High fat foods, sugary drinks, and alcohol can raise your triglyceride levels, but many other factors can play a role.

Triglycerides are a type of fat that circulates in the bloodstream. They’re the most common type of fat in the body and a main source of energy.

Triglycerides come from foods like butter, oils, meat, dairy products, and other fats. The body uses some triglycerides for energy right away, while it stores others for later use. The body also makes its own supply of triglycerides in the liver.

Although triglycerides are essential for good health, high levels can increase the risk of heart disease and stroke.

A healthy blood triglyceride level is under 150 milligrams per deciliter (mg/dL). High triglyceride levels fall into these categories:

  • borderline high: 150–199 mg/dL
  • high: 200–499 mg/dL
  • very high: above 500 mg/dL

Certain lifestyle factors can contribute to high triglyceride levels, such as eating a diet high in fat and sugar. Read on to learn about which foods and drinks cause high triglycerides.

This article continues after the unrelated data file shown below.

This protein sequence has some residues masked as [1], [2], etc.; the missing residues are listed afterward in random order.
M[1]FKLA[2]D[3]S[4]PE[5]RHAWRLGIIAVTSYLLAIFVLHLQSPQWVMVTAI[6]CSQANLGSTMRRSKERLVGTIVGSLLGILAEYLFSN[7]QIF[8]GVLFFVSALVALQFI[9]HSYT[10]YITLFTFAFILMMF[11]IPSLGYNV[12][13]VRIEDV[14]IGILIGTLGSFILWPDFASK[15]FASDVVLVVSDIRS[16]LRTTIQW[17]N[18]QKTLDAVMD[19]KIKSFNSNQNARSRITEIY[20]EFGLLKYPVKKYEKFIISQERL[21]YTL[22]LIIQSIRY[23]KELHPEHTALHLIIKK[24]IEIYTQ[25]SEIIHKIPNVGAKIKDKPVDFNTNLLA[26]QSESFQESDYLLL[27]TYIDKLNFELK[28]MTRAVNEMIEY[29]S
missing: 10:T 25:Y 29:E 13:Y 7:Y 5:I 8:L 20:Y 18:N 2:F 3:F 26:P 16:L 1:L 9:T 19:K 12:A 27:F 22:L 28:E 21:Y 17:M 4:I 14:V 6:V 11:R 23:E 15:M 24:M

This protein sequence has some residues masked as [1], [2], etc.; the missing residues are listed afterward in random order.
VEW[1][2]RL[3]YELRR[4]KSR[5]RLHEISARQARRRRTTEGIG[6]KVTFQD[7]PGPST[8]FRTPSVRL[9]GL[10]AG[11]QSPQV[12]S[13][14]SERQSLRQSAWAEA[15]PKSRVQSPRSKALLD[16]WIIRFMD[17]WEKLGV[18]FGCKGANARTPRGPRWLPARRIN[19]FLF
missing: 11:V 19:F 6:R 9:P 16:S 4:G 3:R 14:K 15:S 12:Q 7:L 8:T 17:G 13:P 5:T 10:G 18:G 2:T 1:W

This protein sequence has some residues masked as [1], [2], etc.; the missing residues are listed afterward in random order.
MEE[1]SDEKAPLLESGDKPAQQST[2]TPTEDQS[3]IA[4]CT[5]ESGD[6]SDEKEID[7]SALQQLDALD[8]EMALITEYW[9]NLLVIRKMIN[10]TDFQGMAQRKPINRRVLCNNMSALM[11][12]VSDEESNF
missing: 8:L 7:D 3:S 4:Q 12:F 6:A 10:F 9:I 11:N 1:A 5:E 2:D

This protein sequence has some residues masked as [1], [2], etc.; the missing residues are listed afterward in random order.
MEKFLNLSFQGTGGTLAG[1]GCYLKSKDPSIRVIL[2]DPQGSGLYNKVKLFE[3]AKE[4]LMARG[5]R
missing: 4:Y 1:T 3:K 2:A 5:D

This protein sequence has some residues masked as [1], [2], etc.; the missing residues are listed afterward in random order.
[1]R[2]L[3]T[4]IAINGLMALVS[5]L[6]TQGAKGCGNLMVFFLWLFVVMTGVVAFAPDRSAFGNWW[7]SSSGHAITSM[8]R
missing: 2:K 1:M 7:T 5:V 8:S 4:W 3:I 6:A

Eating a diet high in fat, sugar, or high glycemic index (GI) foods can raise triglyceride levels, according to a 2021 paper.

Saturated fats

Saturated fats are a type of unhealthy fat. They can increase LDL cholesterol and triglyceride levels. They’re present in animal-based foods like:

  • beef
  • lamb
  • pork
  • poultry
  • butter
  • cheese
  • lard and cream
  • ice cream

Trans fats

Trans fats are another type of unhealthy fat. They increase LDL cholesterol and triglyceride levels, and they decrease HDL cholesterol.

Naturally occurring trans fats may contain small amounts of unhealthy fat. Artificial trans fats in processed foods have higher amounts of unhealthy fat.

Foods containing trans fats include:

  • fried foods, like doughnuts and french fries
  • baked goods
  • frozen pizza